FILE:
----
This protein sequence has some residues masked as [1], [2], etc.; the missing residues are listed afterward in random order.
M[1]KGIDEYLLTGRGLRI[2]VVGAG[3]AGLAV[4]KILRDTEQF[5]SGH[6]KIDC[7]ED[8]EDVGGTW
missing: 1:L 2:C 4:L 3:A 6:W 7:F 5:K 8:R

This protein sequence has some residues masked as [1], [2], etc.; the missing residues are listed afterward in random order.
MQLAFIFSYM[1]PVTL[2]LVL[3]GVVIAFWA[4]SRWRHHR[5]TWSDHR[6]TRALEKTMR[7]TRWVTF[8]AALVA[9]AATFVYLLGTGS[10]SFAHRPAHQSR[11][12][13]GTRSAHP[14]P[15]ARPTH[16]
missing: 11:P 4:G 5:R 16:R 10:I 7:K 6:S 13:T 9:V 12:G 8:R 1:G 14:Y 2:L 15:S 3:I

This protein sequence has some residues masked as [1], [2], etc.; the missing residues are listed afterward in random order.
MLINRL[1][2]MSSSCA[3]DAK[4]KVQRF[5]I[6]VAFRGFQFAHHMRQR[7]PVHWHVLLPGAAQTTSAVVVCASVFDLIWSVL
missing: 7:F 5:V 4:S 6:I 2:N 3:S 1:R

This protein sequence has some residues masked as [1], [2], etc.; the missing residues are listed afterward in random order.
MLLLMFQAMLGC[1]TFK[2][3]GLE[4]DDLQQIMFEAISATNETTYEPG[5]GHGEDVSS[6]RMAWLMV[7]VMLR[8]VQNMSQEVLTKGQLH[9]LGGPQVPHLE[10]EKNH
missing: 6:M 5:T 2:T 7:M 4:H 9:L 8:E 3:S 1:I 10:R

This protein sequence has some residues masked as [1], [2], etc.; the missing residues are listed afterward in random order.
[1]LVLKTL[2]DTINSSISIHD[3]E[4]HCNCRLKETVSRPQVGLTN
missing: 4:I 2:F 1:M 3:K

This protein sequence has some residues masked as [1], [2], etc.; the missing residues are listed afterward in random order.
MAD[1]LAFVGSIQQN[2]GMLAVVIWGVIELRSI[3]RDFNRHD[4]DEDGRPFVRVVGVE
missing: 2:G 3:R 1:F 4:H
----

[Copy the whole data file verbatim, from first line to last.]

This protein sequence has some residues masked as [1], [2], etc.; the missing residues are listed afterward in random order.
M[1]KGIDEYLLTGRGLRI[2]VVGAG[3]AGLAV[4]KILRDTEQF[5]SGH[6]KIDC[7]ED[8]EDVGGTW
missing: 1:L 2:C 4:L 3:A 6:W 7:F 5:K 8:R

This protein sequence has some residues masked as [1], [2], etc.; the missing residues are listed afterward in random order.
MQLAFIFSYM[1]PVTL[2]LVL[3]GVVIAFWA[4]SRWRHHR[5]TWSDHR[6]TRALEKTMR[7]TRWVTF[8]AALVA[9]AATFVYLLGTGS[10]SFAHRPAHQSR[11][12][13]GTRSAHP[14]P[15]ARPTH[16]
missing: 11:P 4:G 5:R 16:R 10:I 7:K 6:S 13:T 9:V 12:G 8:R 1:G 14:Y 2:L 15:S 3:I

This protein sequence has some residues masked as [1], [2], etc.; the missing residues are listed afterward in random order.
MLINRL[1][2]MSSSCA[3]DAK[4]KVQRF[5]I[6]VAFRGFQFAHHMRQR[7]PVHWHVLLPGAAQTTSAVVVCASVFDLIWSVL
missing: 7:F 5:V 4:S 6:I 2:N 3:S 1:R

This protein sequence has some residues masked as [1], [2], etc.; the missing residues are listed afterward in random order.
MLLLMFQAMLGC[1]TFK[2][3]GLE[4]DDLQQIMFEAISATNETTYEPG[5]GHGEDVSS[6]RMAWLMV[7]VMLR[8]VQNMSQEVLTKGQLH[9]LGGPQVPHLE[10]EKNH
missing: 6:M 5:T 2:T 7:M 4:H 9:L 8:E 3:S 1:I 10:R

This protein sequence has some residues masked as [1], [2], etc.; the missing residues are listed afterward in random order.
[1]LVLKTL[2]DTINSSISIHD[3]E[4]HCNCRLKETVSRPQVGLTN
missing: 4:I 2:F 1:M 3:K

This protein sequence has some residues masked as [1], [2], etc.; the missing residues are listed afterward in random order.
MAD[1]LAFVGSIQQN[2]GMLAVVIWGVIELRSI[3]RDFNRHD[4]DEDGRPFVRVVGVE
missing: 2:G 3:R 1:F 4:H